My “witchy name” is the same as my online name.  It’s Twist the Leaf.

This name comes from a line in a ritual that my sister and I wrote together as children.

To be fair, when I first came online, I used just “Twist” and then “Twist the Leaf” for circles and pagan events and activities.  But over the years, the two have melded and I now use Twist the Leaf in most places, and “Twist” as the shortened version here and there.

As for why.  My mother used to take my sister and I to a lot of Wiccan functions, and having a “witchy name” was all the rage in those circles.  I chose my “witchy name” initially in order to finally get them to stop pestering me about choosing one, but over time it’s become… more than that.

I no longer go to those events and haven’t for… at least fifteen years or more. Other than my sister (and our mentor recently as she’s been living with us for a bit now), my practice is primarily solitary.  But the name has stuck, and these days it seems that I’m actually more comfortable being called Twist than I am called by my birth name.

13. Do you write your own spells, use pre-written one or do a mix of both?

I write my own spellwork, or at times work on it together with my sister.

This falls back on the way we were raised. To be honest?  I don’t spend a lot of time reading pagan/wiccan/witchcraft books.  This isn’t how I learned my craft.  Because of this? Although I knew that published books had spells in them, I didn’t realize these were actually spells people used.  Like, letter for letter and word for word, used like a recipe to bake pastry.  This realization that people actually do that was baffling to me.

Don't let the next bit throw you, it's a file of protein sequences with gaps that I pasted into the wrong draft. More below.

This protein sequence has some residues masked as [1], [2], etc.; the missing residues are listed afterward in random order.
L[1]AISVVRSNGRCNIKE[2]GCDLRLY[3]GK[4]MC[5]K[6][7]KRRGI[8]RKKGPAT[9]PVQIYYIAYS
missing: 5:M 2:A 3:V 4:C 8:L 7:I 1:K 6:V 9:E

My sister and I were taught to write our own rituals and our own spellwork.  We were taught that it is a part of the process of casting a spell to do the work behind the spell, which includes doing the research to know what elements to include in the spellwork, and constructing the spell and wordwork ourselves.   I guess that because of this, I assumed that the spellwork in published books was there as a “jumping off point”?  You know, providing ideas and examples… but not there to be used as-is.

Systems of Correspondences

Today’s prompt is brought to you by one of the Discord servers that I am a member of.  Just as a side note… the reason I do not link these Discord servers is because each server has their own rules about if you’re allowed to share them publicly and how, and it’s a pain in the ass to look it up for each one so I just don’t share them.

On to the question… “What systems of correspondences do you tend to work with most? How do they play a part in your practice? (Ie: the cardinal directions, elements, magickal herbs, etc)

correspondances